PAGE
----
After I finish introducing my healthy eating and living habits to someone new, the assumption I get to hear very often is: “All this must be very expensive – people could never afford it!”
And this is where they get it all wrong! Surely it is possible to spend a lot of money following any lifestyle, a healthy one included, but bear in mind some basic tips and the budget will never explode.
- Do not buy everything organic, if you are on a tight budget. Bear in mind the dirty dozen: celery stalks, peaches, strawberries, apples, blueberries, nectarines, bell peppers, spinach, cherries, kale, potatoes, grapes. And the ones containing the least pesticides: asparagus, avocado, cabbage, cantaloupe, sweet corn, eggplant, grapefruit, kiwi, mango, mushrooms, onion, papaya, pineapple, sweet peas (frozen), sweet potatoes. See full list of foods containing the most and the least pesticides 2014 by Environmental Working Group.
- Do your research and find shops or local farmer’s markets that have friendlier prices.
- Buy organic nuts, seeds, dried fruits, grains and legumes in bulk. Find out the closest wholesalers and contact them for order terms. If there is a product you use a lot, but is quite expensive in shops, do the same – for example, I got an agreement with wholesaler to buy decent coconut milk in bulk with 20% less than in supermarket!
- Plan your meals ahead. Prepare weekly meal plans with shopping lists and only shop once a week – you would be surprised of how much you save! Should meal planning be too much of a work, then order weekly meal plans from professionals and you can be sure that all your nutrient needs are met as well + it is totally fuss free.
- Take your lunch with you. Prepare your dinners in a way that you have enough leftovers for next day’s lunch. It is part of the meal planning and helps you save substantially.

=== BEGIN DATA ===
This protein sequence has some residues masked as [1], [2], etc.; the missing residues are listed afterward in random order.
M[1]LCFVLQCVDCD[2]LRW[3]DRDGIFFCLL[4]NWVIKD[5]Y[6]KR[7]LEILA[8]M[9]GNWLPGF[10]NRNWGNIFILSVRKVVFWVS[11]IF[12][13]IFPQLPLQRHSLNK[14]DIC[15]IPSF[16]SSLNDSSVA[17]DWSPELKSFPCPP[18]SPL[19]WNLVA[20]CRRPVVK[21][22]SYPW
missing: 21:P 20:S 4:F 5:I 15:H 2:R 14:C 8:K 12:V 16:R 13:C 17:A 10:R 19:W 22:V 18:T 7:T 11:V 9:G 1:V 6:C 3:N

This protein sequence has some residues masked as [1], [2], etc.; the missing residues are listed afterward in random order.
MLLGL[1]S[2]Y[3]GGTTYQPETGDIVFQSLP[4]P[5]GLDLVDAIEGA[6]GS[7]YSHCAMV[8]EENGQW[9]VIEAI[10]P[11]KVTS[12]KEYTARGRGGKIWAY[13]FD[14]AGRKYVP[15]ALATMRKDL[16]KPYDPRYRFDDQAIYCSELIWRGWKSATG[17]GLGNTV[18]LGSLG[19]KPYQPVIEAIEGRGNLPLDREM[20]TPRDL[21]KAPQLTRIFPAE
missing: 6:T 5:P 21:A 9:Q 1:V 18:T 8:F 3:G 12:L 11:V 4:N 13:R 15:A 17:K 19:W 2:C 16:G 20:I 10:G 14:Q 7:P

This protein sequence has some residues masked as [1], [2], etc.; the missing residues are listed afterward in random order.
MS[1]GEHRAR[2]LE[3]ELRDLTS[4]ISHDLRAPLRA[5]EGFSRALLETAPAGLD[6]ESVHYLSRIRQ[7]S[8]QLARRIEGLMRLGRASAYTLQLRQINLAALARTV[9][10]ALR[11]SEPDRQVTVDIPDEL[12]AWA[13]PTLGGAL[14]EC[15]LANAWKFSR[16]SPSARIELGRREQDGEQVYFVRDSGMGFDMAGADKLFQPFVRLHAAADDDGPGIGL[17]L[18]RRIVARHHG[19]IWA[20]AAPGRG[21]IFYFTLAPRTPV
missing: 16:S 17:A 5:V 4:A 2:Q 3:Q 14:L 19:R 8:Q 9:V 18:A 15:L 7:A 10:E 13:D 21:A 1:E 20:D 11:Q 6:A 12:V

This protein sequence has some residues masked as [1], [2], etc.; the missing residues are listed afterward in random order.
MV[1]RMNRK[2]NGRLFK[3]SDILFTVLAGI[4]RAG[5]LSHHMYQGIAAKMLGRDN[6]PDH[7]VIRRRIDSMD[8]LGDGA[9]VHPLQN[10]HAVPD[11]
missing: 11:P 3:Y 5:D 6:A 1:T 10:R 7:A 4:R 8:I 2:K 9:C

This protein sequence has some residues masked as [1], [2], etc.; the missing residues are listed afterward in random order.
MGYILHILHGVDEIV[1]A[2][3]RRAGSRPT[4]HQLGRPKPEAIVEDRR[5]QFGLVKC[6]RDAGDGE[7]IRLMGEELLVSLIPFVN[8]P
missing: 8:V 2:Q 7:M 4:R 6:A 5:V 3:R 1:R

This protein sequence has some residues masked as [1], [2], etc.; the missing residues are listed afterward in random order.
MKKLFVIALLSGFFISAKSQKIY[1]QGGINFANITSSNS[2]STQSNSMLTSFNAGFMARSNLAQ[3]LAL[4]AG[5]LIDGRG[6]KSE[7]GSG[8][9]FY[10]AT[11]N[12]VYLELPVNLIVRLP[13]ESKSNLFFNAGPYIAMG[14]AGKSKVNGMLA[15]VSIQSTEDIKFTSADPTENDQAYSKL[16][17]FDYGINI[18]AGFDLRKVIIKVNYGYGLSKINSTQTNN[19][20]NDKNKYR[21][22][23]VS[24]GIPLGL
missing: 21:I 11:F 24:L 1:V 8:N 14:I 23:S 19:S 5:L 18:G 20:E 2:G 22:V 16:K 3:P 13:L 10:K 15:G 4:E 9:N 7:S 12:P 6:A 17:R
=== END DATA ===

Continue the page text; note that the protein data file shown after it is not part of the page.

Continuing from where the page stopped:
- Omnivorous diet is NOT cheaper than plant-based one. Organic meat/poultry and dairy is quite expensive – if you try to ditch all that, you’ll have enough funds for quality organic grains and legumes, even for the fancier ones like quinoa. Furthermore, I bet many people quite often throw out rancid animal products (meat, eggs, dairy) – this never happens to grains or legumes.
- Make your own detergents. If you are into chemical free household, but find that the organic products are way too expensive, try making your own detergents. Basic ingredients usually include baking or washing soda, organic bar soap, vinegar, mustard powder, soap nuts, alcohol, and water.
- You’ll find that there is a minimal need for cosmetics, if you follow a healthy diet. Women usually spend a lot on cosmetics, but actually beauty comes from inside. For example, I only use coconut oil and cacao butter on my face and body – it is much-much cheaper than “the miracle” lotions at shops, but works wonders. After adopting healthier lifestyle my skin looks much better and I do not need any cosmetic products – I just use mascara once in a while. Using as little cosmetics as I do, it is much easier to afford quality organic products that do not contain poisonous ingredients.
- Prefer natural cure over conventional pharmacy medicines. Honey, lemon, ginger, turmeric, onions, garlic etc work wonders when it comes to healing colds, flu or cough. Natural cough remedies include ginger, lemon, gargles, black pepper and honey tea etc.
- Old is new! Before you go out and buy yourself a new wardrobe, look what’s in your closet – maybe there are items you could alter (shorten sleeves, trouser legs, skirts, dresses; narrowing, getting a new belt, replacing/adding/removing the belt) – there are numerous possibilities! Swopping with your friend is also a good option – someone else’s old is your new and vice versa.
Nele Liivlaid: founder of Nutriplanet.org She has been into healthy eating for many years, but developed a more profound interest in nutrition and related diseases when she started reading The China Study and other special books on nutrition. After being in real estate and hospitality business for more than 10 years she decided to totally change her path to spread the word about healthy and sustainable nutrition and lifestyle.